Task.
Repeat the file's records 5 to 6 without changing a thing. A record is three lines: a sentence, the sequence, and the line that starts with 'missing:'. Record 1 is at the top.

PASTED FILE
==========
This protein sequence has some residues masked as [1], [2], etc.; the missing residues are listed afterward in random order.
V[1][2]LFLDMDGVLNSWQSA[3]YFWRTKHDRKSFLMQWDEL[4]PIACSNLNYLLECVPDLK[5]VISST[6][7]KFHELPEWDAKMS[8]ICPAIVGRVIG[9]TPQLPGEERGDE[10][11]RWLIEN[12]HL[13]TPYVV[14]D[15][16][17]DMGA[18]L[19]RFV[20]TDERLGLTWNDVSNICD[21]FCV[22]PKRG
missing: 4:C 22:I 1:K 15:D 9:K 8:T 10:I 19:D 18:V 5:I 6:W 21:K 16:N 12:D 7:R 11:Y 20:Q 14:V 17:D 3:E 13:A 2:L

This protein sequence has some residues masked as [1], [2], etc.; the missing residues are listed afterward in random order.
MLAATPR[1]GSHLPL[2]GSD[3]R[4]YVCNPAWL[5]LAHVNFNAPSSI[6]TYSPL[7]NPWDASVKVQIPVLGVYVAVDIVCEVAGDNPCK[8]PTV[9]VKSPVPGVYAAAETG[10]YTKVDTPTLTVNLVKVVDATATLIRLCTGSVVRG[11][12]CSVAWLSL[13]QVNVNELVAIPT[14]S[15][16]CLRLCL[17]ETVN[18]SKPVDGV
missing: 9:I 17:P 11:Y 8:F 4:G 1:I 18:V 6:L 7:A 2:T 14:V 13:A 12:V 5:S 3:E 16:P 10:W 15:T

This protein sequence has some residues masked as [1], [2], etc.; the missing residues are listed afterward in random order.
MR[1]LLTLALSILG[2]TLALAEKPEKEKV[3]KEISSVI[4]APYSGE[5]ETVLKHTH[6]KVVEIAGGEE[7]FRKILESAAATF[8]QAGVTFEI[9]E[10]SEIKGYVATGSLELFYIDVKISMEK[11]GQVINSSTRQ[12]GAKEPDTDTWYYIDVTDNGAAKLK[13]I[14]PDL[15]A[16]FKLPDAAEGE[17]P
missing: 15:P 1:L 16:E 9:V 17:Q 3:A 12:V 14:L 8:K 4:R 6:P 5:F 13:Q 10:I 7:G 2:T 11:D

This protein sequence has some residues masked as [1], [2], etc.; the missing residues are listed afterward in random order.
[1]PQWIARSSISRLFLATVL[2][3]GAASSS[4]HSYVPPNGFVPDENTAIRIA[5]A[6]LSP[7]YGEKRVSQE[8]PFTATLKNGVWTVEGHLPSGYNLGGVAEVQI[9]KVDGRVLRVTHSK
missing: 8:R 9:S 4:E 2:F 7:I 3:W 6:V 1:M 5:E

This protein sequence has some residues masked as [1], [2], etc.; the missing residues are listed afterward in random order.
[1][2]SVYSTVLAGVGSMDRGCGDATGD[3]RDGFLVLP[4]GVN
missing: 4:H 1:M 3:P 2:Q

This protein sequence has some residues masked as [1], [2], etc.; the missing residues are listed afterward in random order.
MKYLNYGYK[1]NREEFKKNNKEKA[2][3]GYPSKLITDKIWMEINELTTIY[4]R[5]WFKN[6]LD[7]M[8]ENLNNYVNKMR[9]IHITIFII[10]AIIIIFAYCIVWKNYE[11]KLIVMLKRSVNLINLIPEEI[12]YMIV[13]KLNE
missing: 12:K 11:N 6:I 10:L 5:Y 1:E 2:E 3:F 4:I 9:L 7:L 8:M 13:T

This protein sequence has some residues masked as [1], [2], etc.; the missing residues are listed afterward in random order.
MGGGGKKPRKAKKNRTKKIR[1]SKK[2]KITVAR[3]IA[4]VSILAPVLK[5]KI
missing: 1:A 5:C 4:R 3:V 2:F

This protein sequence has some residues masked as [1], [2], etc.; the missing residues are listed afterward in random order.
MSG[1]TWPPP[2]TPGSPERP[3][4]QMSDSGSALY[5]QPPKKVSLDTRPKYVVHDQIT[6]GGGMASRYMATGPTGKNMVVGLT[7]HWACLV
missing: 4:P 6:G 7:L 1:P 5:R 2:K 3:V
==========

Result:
This protein sequence has some residues masked as [1], [2], etc.; the missing residues are listed afterward in random order.
[1][2]SVYSTVLAGVGSMDRGCGDATGD[3]RDGFLVLP[4]GVN
missing: 4:H 1:M 3:P 2:Q

This protein sequence has some residues masked as [1], [2], etc.; the missing residues are listed afterward in random order.
MKYLNYGYK[1]NREEFKKNNKEKA[2][3]GYPSKLITDKIWMEINELTTIY[4]R[5]WFKN[6]LD[7]M[8]ENLNNYVNKMR[9]IHITIFII[10]AIIIIFAYCIVWKNYE[11]KLIVMLKRSVNLINLIPEEI[12]YMIV[13]KLNE
missing: 12:K 11:N 6:I 10:L 5:Y 1:E 2:E 3:F 4:I 9:L 7:L 8:M 13:T